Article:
Sweden’s 19% Increase in International Student Growth: A Look at the Numbers and Growth Plan

Key Takeaways:

  • According to the official statistics from the Swedish Higher Education Authority, 39,806 international students studied in Sweden for the academic year 2021–22. 
  • China and Germany are the two leading countries sending these international students, with 4,166 German and 2,302 Chinese students. 
  • The Migration Agency is looking forward to replanning the residence and work permit application processes for visa-free countries.

With a long history of academic quality, Sweden has established its reputation as one of the top destinations for international students over the years. To tackle any problems, international students studying in Swedish universities learn to think critically, creatively, and independently. Students in many fields of study have the opportunity to participate in internships that give them hands-on experience in their field. In short, they don’t focus on grades but on theory and its practical application. This is why Sweden’s educational system is ranked among the top systems in the world.

And today, data shows that the population of international students pursuing their education abroad is growing and showing high interest in Sweden.

The Growth and its Source Market

The Swedish Higher Education Authority’s official numbers show that 39,806 international students chose to study in Sweden for the academic year 2021–2022. This is a 19% increase from the previous year when 33,298 international students chose to study in Sweden.

And if you look at the difference between exchange students and free movers, you can see that each group is growing, though the number of international students who applied and enrolled on their own is higher than the number of exchange students. While data showed that there were only 6,162 exchange students during the 2020–21 school year, 2021–22 showed that the number of exchange students increased to a total of 11,644.

Meanwhile, free movers continued to soar since the pandemic to 28,197 international students or more than double the number of exchange students in Swedish institutions.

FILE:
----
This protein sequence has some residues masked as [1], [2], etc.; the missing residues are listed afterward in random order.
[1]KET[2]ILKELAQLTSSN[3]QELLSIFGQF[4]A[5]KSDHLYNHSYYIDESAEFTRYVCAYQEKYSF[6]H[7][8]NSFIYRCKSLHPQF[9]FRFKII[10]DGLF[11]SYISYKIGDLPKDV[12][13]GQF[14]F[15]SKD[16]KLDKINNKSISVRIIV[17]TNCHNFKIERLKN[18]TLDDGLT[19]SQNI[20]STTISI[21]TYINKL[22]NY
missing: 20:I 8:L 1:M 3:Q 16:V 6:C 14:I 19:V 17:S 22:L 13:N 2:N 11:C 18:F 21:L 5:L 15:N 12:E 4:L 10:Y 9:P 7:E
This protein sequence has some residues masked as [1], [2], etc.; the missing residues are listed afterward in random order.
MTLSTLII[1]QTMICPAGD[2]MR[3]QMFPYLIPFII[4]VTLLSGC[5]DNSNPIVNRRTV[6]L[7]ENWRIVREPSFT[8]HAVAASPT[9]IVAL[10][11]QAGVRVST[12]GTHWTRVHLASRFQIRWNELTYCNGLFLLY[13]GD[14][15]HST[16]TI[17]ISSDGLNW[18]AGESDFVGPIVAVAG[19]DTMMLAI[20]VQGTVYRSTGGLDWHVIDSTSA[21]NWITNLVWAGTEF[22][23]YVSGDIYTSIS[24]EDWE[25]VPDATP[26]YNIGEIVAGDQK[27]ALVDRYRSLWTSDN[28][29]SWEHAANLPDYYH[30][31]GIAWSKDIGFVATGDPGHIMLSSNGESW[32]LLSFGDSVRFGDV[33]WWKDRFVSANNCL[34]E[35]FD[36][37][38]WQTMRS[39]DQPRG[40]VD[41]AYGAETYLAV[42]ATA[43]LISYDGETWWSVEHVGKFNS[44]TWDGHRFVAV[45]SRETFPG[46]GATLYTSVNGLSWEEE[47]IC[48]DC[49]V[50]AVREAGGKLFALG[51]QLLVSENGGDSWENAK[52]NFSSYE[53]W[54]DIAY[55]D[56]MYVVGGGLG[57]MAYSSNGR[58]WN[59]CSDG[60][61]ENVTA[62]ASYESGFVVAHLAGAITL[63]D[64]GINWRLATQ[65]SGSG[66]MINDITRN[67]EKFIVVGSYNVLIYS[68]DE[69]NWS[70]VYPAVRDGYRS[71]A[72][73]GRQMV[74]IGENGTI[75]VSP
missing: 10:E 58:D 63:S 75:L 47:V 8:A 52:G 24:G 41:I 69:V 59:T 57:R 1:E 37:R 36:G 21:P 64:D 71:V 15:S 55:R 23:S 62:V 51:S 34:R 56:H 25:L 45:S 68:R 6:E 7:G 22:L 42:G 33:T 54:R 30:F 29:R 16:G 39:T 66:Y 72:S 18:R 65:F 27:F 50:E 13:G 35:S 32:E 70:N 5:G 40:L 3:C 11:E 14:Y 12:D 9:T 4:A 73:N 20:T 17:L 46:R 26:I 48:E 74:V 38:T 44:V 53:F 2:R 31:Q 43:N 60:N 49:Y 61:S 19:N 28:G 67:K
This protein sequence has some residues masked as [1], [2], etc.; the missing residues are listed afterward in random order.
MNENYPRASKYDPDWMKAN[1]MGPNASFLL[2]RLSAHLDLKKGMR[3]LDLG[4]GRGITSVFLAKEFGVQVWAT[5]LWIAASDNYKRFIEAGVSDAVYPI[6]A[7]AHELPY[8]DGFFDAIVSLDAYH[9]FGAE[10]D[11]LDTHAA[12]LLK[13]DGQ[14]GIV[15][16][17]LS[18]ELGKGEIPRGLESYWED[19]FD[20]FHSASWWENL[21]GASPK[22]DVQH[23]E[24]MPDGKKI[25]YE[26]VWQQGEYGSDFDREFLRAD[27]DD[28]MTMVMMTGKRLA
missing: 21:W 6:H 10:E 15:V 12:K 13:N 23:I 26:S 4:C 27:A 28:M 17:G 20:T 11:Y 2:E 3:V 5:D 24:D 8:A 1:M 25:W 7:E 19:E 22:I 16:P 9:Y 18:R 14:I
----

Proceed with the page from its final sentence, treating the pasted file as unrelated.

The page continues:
Sweden's 19% Increase in International Student Growth: A Look at the Numbers and Growth Plan

When it comes to source markets, China and Germany are the two leading countries that send these international students, with 4,166 German and 2,302 Chinese students. Of these numbers, it can be noted that China is sending more free movers (2,003), while the majority of German students (2,346) in Sweden are under an exchange program.

Meanwhile, France is in the third spot with a total of 2,276 students in the academic year 2021/22, most of whom (1,854) came to the country through exchange programs.

Other countries sending significant numbers of international students to Sweden are India (2,125 students – 2,066 free movers and 59 exchange students); Finland (1,951 – 1,760 free movers and 192 exchange students); Spain (1,463 – 563 free movers and 900 exchange students); Pakistan (1,395 – 1 391 free movers); Italy (1,305 – 591 free movers and 719 exchange students); The Netherlands (1,152 – 419 free movers and 737 exchange students; and The United States (931 – 593 free movers and 338 exchange students).

Meanwhile, international students from other Scandinavian countries are also choosing Sweden as their study destination, including Denmark, which sends 415 international students, and Norway, which sends 474 international students to Swedish universities.